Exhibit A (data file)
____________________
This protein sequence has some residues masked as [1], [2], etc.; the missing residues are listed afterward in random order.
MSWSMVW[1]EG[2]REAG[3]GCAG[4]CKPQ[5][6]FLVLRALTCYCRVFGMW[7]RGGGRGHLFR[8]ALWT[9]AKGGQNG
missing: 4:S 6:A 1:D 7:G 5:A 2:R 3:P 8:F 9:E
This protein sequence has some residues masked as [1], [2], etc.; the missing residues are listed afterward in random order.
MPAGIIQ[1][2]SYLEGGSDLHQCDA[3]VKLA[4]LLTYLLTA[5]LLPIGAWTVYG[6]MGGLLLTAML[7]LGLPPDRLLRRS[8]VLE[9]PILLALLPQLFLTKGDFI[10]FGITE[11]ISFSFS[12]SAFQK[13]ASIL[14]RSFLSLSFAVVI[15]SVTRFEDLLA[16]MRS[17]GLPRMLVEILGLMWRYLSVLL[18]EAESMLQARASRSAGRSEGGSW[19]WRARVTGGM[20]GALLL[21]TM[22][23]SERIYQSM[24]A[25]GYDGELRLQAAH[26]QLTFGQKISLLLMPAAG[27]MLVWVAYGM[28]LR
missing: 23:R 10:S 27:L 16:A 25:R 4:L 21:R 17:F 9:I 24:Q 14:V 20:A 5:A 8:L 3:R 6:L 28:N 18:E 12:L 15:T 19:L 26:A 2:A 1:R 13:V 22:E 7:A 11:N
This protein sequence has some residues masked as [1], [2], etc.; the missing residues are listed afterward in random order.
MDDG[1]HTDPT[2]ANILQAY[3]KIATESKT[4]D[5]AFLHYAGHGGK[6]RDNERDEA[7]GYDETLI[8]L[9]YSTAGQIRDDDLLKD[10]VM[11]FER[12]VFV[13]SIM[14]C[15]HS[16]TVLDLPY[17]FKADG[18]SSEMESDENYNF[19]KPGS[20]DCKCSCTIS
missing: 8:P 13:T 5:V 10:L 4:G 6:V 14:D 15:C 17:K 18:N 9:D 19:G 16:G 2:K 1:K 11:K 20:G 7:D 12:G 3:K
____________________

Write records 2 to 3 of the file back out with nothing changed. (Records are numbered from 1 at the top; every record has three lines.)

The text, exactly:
This protein sequence has some residues masked as [1], [2], etc.; the missing residues are listed afterward in random order.
MPAGIIQ[1][2]SYLEGGSDLHQCDA[3]VKLA[4]LLTYLLTA[5]LLPIGAWTVYG[6]MGGLLLTAML[7]LGLPPDRLLRRS[8]VLE[9]PILLALLPQLFLTKGDFI[10]FGITE[11]ISFSFS[12]SAFQK[13]ASIL[14]RSFLSLSFAVVI[15]SVTRFEDLLA[16]MRS[17]GLPRMLVEILGLMWRYLSVLL[18]EAESMLQARASRSAGRSEGGSW[19]WRARVTGGM[20]GALLL[21]TM[22][23]SERIYQSM[24]A[25]GYDGELRLQAAH[26]QLTFGQKISLLLMPAAG[27]MLVWVAYGM[28]LR
missing: 23:R 10:S 27:L 16:A 25:R 4:L 21:R 17:F 9:I 24:Q 14:V 20:A 5:A 8:L 3:R 6:L 28:N 18:E 12:L 15:T 19:L 26:A 2:A 1:R 13:V 22:E 7:A 11:N
This protein sequence has some residues masked as [1], [2], etc.; the missing residues are listed afterward in random order.
MDDG[1]HTDPT[2]ANILQAY[3]KIATESKT[4]D[5]AFLHYAGHGGK[6]RDNERDEA[7]GYDETLI[8]L[9]YSTAGQIRDDDLLKD[10]VM[11]FER[12]VFV[13]SIM[14]C[15]HS[16]TVLDLPY[17]FKADG[18]SSEMESDENYNF[19]KPGS[20]DCKCSCTIS
missing: 8:P 13:T 5:V 10:L 4:G 6:V 14:D 15:C 17:K 18:N 9:D 19:G 16:G 2:K 1:K 11:K 20:G 7:D 12:G 3:K